January 27, 2014


Novelist whose works, preoccupied with the relationships of art and spirit to reality, reveal a sensitive and complex mind confronting the social and political upheavals of his time.

The German bourgeoisie and the problems of the creative artist provide the theme of Mann´s early novels and stories Buddenbrooks (1900), Tonio Kröger (1903) and Death in Venice (1912).

World War I led him to an authoritarian political outlook but that was modified by the time he published The Magic Mountain (1942) and the advent of Hitler confirmed his hostility to Fascism.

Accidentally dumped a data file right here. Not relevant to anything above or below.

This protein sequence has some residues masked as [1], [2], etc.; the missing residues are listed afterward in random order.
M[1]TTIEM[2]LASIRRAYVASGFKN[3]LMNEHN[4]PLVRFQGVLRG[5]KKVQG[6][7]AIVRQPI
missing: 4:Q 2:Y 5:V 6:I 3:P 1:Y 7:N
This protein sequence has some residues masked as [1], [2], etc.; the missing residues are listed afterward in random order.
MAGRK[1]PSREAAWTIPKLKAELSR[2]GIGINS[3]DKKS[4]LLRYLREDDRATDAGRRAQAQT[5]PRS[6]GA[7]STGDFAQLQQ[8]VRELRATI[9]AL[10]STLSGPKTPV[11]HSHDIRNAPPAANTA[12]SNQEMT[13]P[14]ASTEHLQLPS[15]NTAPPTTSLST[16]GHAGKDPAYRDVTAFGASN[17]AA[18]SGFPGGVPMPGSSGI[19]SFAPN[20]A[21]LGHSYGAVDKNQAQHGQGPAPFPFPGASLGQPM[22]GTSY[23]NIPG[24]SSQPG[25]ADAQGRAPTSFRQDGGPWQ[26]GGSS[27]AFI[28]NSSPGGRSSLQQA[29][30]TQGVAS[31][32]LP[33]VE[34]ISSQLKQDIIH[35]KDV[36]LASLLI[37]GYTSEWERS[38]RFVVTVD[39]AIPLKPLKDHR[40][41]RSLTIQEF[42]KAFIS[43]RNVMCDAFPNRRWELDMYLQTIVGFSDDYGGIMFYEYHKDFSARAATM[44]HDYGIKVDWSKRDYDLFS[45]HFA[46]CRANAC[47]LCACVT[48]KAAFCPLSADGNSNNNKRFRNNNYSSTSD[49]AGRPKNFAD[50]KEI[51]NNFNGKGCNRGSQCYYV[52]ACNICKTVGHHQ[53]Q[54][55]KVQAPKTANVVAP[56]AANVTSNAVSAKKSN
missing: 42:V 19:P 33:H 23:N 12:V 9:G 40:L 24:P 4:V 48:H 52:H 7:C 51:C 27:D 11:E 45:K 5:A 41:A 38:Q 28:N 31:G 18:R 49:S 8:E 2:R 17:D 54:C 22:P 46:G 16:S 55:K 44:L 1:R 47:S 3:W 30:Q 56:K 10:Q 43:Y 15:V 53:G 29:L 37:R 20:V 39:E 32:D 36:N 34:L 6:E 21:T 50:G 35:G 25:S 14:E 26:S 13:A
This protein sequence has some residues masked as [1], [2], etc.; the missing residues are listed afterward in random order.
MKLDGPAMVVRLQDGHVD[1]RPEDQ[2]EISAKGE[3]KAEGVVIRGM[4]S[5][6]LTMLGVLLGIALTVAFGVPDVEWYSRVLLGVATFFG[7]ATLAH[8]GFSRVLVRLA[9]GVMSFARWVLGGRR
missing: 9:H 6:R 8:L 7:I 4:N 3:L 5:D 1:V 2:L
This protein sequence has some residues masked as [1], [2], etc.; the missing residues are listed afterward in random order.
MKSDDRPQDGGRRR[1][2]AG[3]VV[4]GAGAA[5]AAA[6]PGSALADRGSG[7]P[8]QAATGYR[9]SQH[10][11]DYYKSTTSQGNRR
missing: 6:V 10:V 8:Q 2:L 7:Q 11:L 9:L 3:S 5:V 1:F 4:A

Exiled from Germany he settled in the United States taking U.S. citizenship in 1944.

His later works include The Tales of Jacob (1933), Lotte in Weimar (1939) Doctor Faustus (1947), The Confessions of Felix Krull, Confidence Man (1954) and essays on literary, political and philosophical subjects.

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